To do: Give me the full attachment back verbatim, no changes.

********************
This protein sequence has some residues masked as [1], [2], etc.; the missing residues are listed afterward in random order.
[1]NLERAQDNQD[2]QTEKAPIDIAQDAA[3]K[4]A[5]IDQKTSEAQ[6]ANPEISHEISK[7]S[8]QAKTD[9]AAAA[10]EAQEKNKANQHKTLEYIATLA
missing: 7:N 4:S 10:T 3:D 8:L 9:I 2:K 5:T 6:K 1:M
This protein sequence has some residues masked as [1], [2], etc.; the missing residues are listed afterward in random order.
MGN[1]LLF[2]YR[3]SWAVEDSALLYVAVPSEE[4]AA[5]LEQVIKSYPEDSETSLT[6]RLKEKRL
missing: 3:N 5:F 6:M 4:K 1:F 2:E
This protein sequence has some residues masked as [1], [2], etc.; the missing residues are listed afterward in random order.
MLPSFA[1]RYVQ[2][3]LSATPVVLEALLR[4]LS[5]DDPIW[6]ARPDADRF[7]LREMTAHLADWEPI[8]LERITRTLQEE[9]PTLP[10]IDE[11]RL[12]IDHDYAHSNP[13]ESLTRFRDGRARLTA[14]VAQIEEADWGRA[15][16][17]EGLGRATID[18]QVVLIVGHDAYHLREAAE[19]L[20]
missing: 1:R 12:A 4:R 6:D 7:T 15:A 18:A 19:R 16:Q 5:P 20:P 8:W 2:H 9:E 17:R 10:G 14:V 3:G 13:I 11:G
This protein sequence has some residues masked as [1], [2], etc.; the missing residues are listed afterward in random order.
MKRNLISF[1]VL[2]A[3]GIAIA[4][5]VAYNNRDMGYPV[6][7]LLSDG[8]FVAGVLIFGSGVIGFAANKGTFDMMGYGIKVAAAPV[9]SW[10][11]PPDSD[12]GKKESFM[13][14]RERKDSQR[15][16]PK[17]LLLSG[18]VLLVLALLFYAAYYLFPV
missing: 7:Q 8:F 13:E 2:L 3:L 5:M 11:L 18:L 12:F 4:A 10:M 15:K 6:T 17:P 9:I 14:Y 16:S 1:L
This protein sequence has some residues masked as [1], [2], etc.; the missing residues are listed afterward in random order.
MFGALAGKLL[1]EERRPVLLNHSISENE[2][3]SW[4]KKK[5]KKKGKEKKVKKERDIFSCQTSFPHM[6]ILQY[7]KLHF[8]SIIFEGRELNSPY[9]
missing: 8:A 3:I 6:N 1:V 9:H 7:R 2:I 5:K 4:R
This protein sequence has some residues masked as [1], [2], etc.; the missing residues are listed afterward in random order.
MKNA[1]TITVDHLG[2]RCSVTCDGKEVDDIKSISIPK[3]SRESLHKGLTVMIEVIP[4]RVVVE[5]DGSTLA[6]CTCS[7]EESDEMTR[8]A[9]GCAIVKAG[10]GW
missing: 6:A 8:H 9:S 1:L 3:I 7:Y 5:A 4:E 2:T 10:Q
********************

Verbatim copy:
This protein sequence has some residues masked as [1], [2], etc.; the missing residues are listed afterward in random order.
[1]NLERAQDNQD[2]QTEKAPIDIAQDAA[3]K[4]A[5]IDQKTSEAQ[6]ANPEISHEISK[7]S[8]QAKTD[9]AAAA[10]EAQEKNKANQHKTLEYIATLA
missing: 7:N 4:S 10:T 3:D 8:L 9:I 2:K 5:T 6:K 1:M
This protein sequence has some residues masked as [1], [2], etc.; the missing residues are listed afterward in random order.
MGN[1]LLF[2]YR[3]SWAVEDSALLYVAVPSEE[4]AA[5]LEQVIKSYPEDSETSLT[6]RLKEKRL
missing: 3:N 5:F 6:M 4:K 1:F 2:E
This protein sequence has some residues masked as [1], [2], etc.; the missing residues are listed afterward in random order.
MLPSFA[1]RYVQ[2][3]LSATPVVLEALLR[4]LS[5]DDPIW[6]ARPDADRF[7]LREMTAHLADWEPI[8]LERITRTLQEE[9]PTLP[10]IDE[11]RL[12]IDHDYAHSNP[13]ESLTRFRDGRARLTA[14]VAQIEEADWGRA[15][16][17]EGLGRATID[18]QVVLIVGHDAYHLREAAE[19]L[20]
missing: 1:R 12:A 4:R 6:D 7:T 15:A 18:A 19:R 16:Q 5:P 20:P 8:W 2:H 9:E 17:R 10:G 14:V 3:G 13:I 11:G
This protein sequence has some residues masked as [1], [2], etc.; the missing residues are listed afterward in random order.
MKRNLISF[1]VL[2]A[3]GIAIA[4][5]VAYNNRDMGYPV[6][7]LLSDG[8]FVAGVLIFGSGVIGFAANKGTFDMMGYGIKVAAAPV[9]SW[10][11]PPDSD[12]GKKESFM[13][14]RERKDSQR[15][16]PK[17]LLLSG[18]VLLVLALLFYAAYYLFPV
missing: 7:Q 8:F 13:E 2:L 3:L 5:M 11:L 18:L 12:F 4:A 10:M 15:K 6:T 17:P 9:I 14:Y 16:S 1:L
This protein sequence has some residues masked as [1], [2], etc.; the missing residues are listed afterward in random order.
MFGALAGKLL[1]EERRPVLLNHSISENE[2][3]SW[4]KKK[5]KKKGKEKKVKKERDIFSCQTSFPHM[6]ILQY[7]KLHF[8]SIIFEGRELNSPY[9]
missing: 8:A 3:I 6:N 1:V 9:H 7:R 2:I 5:K 4:R
This protein sequence has some residues masked as [1], [2], etc.; the missing residues are listed afterward in random order.
MKNA[1]TITVDHLG[2]RCSVTCDGKEVDDIKSISIPK[3]SRESLHKGLTVMIEVIP[4]RVVVE[5]DGSTLA[6]CTCS[7]EESDEMTR[8]A[9]GCAIVKAG[10]GW
missing: 6:A 8:H 9:S 1:L 3:I 7:Y 5:A 4:E 2:T 10:Q